Adaptive Policy Responses to Climate Change Scenarios in the Musi Catchment, India
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Brian Davidson, Biju Alummoottil George, Hector Malano, Petra Hellegers. (30/11/2016). Adaptive Policy Responses to Climate Change Scenarios in the Musi Catchment, India.
In India the stresses on water resource systems have increased, due in part to increased demand for scarce water supplies. Yet, what could be of greater concern is the potential long-run threats of climate change affecting supplies. Before thinking of a policy response to these long-run concerns, the impact of climate change on the reliability of water supply across a catchment needs to be gauged from both a physical and an economic perspective. Once these impacts are known, a more target approach to policy can be formulated. The aim in this research is to briefly present and comment on the results of an assessment of some these dynamic interacting forces across the Musi catchment in India. Of primary interest are the impacts of three different climate variants over the next 30 years have on the reliability of water supply (at the 70, 80 and 90% levels) across seven different agricultural zones in the Musi catchment in India. A hydro-economic modelling effort underlies these results (see Davidson et al forthcoming) which draws on a hydrologic analysis based on the Hadley climate model to model the surface and ground water in the catchment. This model then provides inputs into an allocation model (REALM), to assess the amount of water reliably supplied to different zones in the Musi catchment at different levels of reliability. These flows are ultimately valued to determine the economic consequences of different climate scenarios. In this study, the results are reported for four dryland regions (zones 1 to 4), an irrigation region (Musi Medium,) and two river diverters (the Musi Anicut and the Wastewater irrigation system). Unsurprisingly, from a physical perspective the region’s most greatly affected are those heavily dependent on dryland agriculture, especially near Hyderabad City. This region is where the high value products (such as vegetables) are produced. These results imply that some caution should be exercised in choosing policies that allow for the adaptation of climate change, especially in the dryland zones.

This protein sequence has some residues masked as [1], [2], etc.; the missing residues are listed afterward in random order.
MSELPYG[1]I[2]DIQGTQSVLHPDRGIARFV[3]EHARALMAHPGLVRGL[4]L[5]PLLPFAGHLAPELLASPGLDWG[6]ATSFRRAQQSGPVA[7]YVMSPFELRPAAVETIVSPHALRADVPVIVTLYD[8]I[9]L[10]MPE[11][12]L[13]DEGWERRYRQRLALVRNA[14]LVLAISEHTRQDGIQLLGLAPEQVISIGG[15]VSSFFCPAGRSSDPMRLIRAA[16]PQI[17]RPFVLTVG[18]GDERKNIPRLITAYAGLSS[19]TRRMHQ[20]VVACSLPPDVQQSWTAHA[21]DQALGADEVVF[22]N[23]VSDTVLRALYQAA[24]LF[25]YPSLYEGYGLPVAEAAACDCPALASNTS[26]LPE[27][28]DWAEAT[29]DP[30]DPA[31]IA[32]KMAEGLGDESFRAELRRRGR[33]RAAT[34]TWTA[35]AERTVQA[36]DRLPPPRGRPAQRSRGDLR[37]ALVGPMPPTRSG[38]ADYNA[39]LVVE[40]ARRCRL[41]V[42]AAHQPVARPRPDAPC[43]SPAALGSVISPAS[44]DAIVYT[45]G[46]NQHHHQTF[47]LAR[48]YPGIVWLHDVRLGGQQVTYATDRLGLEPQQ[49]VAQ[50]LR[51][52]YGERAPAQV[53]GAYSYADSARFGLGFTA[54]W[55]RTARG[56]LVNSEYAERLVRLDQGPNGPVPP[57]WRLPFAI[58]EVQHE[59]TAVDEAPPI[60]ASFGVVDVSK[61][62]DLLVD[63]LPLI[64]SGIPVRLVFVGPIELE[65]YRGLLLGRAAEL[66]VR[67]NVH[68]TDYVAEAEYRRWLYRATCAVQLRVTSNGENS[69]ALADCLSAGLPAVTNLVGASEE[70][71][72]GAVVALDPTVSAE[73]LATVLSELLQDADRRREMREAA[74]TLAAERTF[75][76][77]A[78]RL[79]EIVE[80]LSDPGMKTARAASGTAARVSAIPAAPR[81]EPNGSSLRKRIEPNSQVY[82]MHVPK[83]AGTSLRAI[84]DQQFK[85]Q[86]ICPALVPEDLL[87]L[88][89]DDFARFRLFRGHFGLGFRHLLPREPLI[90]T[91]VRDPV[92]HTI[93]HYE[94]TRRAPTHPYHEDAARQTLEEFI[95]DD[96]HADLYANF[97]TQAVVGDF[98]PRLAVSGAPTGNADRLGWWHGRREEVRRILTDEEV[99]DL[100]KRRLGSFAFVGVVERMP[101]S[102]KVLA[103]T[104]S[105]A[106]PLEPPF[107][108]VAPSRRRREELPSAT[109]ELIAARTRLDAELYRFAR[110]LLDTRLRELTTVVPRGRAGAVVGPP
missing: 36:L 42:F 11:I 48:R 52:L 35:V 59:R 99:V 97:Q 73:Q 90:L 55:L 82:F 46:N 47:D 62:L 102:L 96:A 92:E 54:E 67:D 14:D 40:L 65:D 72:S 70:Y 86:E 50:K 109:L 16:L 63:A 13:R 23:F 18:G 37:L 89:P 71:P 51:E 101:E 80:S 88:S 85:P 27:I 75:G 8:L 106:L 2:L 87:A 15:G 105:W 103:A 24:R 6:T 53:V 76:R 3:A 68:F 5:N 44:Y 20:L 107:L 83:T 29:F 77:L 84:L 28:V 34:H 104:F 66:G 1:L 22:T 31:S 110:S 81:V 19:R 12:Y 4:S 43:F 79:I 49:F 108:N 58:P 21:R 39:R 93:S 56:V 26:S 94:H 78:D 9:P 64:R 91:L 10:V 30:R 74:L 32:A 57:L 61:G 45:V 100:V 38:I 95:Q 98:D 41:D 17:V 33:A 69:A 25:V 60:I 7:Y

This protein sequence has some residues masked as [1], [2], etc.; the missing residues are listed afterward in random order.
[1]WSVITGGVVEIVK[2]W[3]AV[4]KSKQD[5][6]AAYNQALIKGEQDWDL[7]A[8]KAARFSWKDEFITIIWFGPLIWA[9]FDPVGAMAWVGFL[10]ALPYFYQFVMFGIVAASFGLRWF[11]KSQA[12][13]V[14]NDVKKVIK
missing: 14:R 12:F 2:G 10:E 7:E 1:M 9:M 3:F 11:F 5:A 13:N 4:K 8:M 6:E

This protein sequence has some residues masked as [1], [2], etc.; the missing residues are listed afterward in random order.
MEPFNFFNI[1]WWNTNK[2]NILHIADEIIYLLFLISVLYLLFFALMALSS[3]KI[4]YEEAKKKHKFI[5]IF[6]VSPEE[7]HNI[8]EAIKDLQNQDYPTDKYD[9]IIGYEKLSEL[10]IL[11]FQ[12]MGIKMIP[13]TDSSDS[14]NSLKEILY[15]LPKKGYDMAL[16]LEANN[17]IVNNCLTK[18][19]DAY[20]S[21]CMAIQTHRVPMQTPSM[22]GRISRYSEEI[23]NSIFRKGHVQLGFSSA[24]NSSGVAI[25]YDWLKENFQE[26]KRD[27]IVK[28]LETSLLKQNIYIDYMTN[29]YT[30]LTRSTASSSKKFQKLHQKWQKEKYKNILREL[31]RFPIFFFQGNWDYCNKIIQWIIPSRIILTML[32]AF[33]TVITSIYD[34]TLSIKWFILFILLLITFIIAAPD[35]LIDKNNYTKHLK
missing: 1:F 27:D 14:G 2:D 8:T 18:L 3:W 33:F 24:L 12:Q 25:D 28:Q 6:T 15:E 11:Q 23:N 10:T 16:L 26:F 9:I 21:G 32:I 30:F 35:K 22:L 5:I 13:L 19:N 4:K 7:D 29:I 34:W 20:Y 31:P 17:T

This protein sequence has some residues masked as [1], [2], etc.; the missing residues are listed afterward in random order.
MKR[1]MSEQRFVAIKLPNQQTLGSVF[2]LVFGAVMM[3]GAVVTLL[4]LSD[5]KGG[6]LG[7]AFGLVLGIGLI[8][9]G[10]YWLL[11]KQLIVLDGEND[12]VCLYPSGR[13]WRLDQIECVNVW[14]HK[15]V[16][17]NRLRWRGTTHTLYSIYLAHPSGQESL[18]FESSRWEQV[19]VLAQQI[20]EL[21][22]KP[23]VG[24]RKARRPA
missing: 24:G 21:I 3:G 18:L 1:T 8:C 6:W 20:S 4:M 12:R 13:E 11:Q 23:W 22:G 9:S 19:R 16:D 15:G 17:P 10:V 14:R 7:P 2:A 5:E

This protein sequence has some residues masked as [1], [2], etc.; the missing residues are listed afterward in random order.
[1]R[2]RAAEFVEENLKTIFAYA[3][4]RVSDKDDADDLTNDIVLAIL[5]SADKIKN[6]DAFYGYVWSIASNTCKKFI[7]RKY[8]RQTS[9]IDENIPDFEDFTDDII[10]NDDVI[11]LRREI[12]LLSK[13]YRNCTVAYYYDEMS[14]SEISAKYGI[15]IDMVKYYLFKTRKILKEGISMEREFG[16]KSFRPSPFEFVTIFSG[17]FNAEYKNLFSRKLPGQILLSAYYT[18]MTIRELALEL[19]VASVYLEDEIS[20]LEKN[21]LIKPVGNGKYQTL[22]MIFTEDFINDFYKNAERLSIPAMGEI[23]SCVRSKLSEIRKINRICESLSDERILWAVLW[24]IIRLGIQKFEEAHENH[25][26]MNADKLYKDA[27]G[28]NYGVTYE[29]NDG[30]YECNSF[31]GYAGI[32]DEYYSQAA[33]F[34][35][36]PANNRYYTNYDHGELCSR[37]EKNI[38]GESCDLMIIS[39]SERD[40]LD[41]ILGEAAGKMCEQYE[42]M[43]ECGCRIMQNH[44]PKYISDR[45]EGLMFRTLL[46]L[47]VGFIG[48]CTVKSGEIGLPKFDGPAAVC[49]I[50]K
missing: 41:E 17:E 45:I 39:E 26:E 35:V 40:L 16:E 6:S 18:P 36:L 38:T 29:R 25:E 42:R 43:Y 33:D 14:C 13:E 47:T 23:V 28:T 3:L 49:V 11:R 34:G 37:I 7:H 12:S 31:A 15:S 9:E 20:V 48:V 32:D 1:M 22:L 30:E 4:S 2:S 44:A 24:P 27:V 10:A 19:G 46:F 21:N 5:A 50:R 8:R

George, Biju Alummoottilhttps://orcid.org/0000-0002-8427-3350